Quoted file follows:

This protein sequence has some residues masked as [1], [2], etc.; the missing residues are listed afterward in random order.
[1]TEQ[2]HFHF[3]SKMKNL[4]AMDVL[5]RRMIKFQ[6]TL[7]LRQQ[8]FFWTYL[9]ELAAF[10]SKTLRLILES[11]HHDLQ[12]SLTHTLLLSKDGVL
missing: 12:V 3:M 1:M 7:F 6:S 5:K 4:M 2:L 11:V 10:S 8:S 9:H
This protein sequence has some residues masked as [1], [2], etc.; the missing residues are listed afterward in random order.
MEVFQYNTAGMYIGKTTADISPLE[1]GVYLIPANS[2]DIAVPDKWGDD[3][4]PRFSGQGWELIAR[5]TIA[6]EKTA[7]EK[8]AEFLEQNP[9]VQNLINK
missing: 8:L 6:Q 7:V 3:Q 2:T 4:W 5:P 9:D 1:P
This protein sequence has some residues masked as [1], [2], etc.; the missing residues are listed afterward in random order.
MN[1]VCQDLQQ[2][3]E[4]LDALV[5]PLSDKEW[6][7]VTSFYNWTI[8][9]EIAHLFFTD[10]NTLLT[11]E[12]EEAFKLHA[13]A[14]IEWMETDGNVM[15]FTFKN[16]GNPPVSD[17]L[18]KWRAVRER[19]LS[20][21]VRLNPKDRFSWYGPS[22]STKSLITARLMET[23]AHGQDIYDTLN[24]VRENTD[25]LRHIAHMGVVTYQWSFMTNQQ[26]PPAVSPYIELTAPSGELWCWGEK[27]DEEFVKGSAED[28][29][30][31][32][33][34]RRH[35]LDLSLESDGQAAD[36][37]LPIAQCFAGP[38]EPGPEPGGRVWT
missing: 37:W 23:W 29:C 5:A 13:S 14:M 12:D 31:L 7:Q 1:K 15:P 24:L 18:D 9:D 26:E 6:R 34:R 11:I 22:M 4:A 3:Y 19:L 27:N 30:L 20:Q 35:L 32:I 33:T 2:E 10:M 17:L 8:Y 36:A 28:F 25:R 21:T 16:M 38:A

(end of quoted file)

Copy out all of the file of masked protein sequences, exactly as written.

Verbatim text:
This protein sequence has some residues masked as [1], [2], etc.; the missing residues are listed afterward in random order.
[1]TEQ[2]HFHF[3]SKMKNL[4]AMDVL[5]RRMIKFQ[6]TL[7]LRQQ[8]FFWTYL[9]ELAAF[10]SKTLRLILES[11]HHDLQ[12]SLTHTLLLSKDGVL
missing: 12:V 3:M 1:M 7:F 6:S 5:K 4:M 2:L 11:V 10:S 8:S 9:H
This protein sequence has some residues masked as [1], [2], etc.; the missing residues are listed afterward in random order.
MEVFQYNTAGMYIGKTTADISPLE[1]GVYLIPANS[2]DIAVPDKWGDD[3][4]PRFSGQGWELIAR[5]TIA[6]EKTA[7]EK[8]AEFLEQNP[9]VQNLINK
missing: 8:L 6:Q 7:V 3:Q 2:T 4:W 5:P 9:D 1:P
This protein sequence has some residues masked as [1], [2], etc.; the missing residues are listed afterward in random order.
MN[1]VCQDLQQ[2][3]E[4]LDALV[5]PLSDKEW[6][7]VTSFYNWTI[8][9]EIAHLFFTD[10]NTLLT[11]E[12]EEAFKLHA[13]A[14]IEWMETDGNVM[15]FTFKN[16]GNPPVSD[17]L[18]KWRAVRER[19]LS[20][21]VRLNPKDRFSWYGPS[22]STKSLITARLMET[23]AHGQDIYDTLN[24]VRENTD[25]LRHIAHMGVVTYQWSFMTNQQ[26]PPAVSPYIELTAPSGELWCWGEK[27]DEEFVKGSAED[28][29][30][31][32][33][34]RRH[35]LDLSLESDGQAAD[36][37]LPIAQCFAGP[38]EPGPEPGGRVWT
missing: 37:W 23:W 29:C 5:A 13:S 14:M 12:D 31:L 7:Q 1:K 15:P 24:L 18:D 9:D 26:E 6:R 34:R 11:I 22:M 4:A 3:Y 19:L 27:N 30:L 20:Q 35:L 32:I 33:T 2:E 10:M 17:L 8:Y 36:A 28:F 25:R 21:T 16:M 38:A